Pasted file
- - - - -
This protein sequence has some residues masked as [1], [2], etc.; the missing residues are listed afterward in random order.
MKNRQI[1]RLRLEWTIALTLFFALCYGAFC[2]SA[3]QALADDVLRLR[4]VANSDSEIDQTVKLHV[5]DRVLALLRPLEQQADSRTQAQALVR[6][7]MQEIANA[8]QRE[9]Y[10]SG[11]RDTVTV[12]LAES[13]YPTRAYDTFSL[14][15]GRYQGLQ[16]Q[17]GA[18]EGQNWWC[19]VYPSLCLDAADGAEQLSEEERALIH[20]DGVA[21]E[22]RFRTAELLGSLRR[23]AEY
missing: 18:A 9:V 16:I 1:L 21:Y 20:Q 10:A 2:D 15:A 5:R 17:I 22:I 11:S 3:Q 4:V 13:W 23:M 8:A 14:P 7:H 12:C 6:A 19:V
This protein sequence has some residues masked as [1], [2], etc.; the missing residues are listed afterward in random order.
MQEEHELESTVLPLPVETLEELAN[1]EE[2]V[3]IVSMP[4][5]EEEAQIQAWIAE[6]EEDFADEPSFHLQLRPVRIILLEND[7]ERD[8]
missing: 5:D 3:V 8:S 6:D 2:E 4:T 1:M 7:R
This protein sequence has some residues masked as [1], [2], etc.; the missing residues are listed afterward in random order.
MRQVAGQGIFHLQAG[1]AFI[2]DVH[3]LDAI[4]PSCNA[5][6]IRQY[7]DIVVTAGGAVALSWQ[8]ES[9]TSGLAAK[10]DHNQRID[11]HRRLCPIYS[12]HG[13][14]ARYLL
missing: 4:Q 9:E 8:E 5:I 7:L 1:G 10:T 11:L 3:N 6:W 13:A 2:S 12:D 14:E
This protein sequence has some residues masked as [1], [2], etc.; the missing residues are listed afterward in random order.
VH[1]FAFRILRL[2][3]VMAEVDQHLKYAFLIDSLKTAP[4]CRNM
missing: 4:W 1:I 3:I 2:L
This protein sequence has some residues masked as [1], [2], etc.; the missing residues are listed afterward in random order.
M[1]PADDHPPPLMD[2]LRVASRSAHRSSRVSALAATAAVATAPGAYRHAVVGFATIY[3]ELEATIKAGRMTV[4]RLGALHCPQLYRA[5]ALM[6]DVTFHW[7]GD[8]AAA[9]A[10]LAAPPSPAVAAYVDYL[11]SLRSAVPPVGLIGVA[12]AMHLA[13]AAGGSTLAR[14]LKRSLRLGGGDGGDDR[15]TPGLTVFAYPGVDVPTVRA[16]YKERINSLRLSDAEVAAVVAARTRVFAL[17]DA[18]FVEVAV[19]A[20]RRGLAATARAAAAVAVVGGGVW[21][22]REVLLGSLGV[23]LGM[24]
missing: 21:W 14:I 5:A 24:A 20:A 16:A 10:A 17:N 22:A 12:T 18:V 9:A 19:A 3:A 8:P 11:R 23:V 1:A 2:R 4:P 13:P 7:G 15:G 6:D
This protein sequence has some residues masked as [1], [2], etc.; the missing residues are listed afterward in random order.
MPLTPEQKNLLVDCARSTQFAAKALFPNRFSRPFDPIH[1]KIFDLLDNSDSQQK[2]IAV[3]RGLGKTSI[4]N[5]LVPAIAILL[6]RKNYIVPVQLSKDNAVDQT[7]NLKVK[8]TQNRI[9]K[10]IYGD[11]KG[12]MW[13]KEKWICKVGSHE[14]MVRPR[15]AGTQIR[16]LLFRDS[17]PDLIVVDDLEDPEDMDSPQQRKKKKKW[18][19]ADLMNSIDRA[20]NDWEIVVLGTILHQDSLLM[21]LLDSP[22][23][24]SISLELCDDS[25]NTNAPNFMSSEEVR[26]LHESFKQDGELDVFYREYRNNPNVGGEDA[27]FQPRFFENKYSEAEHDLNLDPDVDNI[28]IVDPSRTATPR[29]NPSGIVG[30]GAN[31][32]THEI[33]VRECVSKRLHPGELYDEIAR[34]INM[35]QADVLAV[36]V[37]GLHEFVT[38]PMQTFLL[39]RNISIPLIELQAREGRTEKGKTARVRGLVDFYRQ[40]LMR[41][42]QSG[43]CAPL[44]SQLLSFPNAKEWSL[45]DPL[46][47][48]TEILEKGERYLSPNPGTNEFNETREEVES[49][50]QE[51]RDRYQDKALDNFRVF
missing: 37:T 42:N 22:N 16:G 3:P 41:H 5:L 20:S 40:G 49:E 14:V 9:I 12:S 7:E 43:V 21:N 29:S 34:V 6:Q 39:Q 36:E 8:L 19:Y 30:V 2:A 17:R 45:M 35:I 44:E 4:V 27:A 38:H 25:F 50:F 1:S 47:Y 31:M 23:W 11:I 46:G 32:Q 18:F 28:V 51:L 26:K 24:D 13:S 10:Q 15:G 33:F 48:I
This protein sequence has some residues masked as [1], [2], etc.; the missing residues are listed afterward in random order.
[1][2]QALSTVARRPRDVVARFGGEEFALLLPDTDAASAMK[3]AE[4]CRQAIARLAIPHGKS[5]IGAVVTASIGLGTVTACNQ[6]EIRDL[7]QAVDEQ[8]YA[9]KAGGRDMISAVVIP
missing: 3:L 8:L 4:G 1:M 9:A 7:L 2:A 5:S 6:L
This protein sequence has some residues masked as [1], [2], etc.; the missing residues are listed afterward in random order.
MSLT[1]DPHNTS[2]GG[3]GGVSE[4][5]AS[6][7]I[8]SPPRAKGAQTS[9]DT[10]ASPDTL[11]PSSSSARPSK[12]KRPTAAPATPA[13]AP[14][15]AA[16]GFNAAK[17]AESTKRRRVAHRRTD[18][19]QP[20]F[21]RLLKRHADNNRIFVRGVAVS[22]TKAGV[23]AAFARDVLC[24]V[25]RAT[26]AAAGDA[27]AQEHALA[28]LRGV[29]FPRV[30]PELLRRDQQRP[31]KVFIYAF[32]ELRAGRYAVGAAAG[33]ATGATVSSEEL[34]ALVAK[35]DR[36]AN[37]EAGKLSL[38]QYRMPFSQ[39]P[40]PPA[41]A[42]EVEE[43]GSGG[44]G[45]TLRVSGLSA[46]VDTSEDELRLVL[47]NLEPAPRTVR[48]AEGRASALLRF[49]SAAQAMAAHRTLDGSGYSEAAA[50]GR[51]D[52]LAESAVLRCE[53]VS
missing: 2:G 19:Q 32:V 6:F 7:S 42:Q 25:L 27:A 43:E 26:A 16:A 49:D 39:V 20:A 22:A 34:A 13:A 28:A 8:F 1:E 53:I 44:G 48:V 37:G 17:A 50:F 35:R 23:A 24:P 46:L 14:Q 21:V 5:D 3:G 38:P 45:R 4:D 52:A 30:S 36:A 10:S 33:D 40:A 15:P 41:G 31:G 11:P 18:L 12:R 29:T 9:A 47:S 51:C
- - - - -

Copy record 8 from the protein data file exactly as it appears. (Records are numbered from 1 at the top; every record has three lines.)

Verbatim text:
This protein sequence has some residues masked as [1], [2], etc.; the missing residues are listed afterward in random order.
MSLT[1]DPHNTS[2]GG[3]GGVSE[4][5]AS[6][7]I[8]SPPRAKGAQTS[9]DT[10]ASPDTL[11]PSSSSARPSK[12]KRPTAAPATPA[13]AP[14][15]AA[16]GFNAAK[17]AESTKRRRVAHRRTD[18][19]QP[20]F[21]RLLKRHADNNRIFVRGVAVS[22]TKAGV[23]AAFARDVLC[24]V[25]RAT[26]AAAGDA[27]AQEHALA[28]LRGV[29]FPRV[30]PELLRRDQQRP[31]KVFIYAF[32]ELRAGRYAVGAAAG[33]ATGATVSSEEL[34]ALVAK[35]DR[36]AN[37]EAGKLSL[38]QYRMPFSQ[39]P[40]PPA[41]A[42]EVEE[43]GSGG[44]G[45]TLRVSGLSA[46]VDTSEDELRLVL[47]NLEPAPRTVR[48]AEGRASALLRF[49]SAAQAMAAHRTLDGSGYSEAAA[50]GR[51]D[52]LAESAVLRCE[53]VS
missing: 2:G 19:Q 32:V 6:F 7:S 42:Q 25:L 27:A 43:E 26:A 16:A 49:D 39:V 20:A 22:A 34:A 13:A 28:A 8:F 1:E 53:I 44:G 48:V 37:G 17:A 50:F 35:R 23:A 24:P 46:L 14:Q 21:V 5:D 3:G 38:P 45:R 4:D 52:A 30:S 36:A 10:S 33:D 40:A 15:P 41:G 31:G 11:P 18:L 12:R 29:T 9:A 47:S 51:C